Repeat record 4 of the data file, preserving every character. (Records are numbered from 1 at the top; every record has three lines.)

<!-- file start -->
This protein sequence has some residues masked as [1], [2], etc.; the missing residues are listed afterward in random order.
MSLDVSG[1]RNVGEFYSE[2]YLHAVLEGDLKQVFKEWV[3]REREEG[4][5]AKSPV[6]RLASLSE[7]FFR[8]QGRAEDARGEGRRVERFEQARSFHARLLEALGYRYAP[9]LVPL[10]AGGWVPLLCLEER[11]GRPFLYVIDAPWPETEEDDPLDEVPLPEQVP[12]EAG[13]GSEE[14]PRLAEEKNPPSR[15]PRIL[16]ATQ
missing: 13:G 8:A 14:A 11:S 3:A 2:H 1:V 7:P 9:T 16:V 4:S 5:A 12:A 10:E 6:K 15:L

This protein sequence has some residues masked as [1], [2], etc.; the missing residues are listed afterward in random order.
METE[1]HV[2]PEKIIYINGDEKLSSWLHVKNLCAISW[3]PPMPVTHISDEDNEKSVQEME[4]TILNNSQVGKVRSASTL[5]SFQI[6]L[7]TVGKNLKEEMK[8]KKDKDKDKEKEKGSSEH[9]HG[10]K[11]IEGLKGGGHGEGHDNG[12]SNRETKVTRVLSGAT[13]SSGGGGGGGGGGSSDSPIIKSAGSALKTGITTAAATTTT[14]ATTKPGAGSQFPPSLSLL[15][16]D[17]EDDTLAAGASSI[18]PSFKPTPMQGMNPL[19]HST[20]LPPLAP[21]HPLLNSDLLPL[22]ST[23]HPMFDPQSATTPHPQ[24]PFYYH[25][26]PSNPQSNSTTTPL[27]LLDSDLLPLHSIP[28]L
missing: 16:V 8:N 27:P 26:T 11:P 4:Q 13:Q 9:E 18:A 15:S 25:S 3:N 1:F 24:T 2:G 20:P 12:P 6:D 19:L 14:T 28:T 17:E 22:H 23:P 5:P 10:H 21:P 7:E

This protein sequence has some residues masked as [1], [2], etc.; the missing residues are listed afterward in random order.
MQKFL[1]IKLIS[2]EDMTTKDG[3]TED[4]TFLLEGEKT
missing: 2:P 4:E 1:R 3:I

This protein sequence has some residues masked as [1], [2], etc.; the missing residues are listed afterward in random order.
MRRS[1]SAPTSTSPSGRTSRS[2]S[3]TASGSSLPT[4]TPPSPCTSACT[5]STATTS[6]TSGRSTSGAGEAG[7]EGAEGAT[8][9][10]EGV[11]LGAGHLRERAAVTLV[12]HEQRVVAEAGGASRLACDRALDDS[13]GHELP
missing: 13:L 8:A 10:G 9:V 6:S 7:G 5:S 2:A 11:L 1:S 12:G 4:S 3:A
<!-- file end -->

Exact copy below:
This protein sequence has some residues masked as [1], [2], etc.; the missing residues are listed afterward in random order.
MRRS[1]SAPTSTSPSGRTSRS[2]S[3]TASGSSLPT[4]TPPSPCTSACT[5]STATTS[6]TSGRSTSGAGEAG[7]EGAEGAT[8][9][10]EGV[11]LGAGHLRERAAVTLV[12]HEQRVVAEAGGASRLACDRALDDS[13]GHELP
missing: 13:L 8:A 10:G 9:V 6:S 7:G 5:S 2:A 11:L 1:S 12:G 4:S 3:A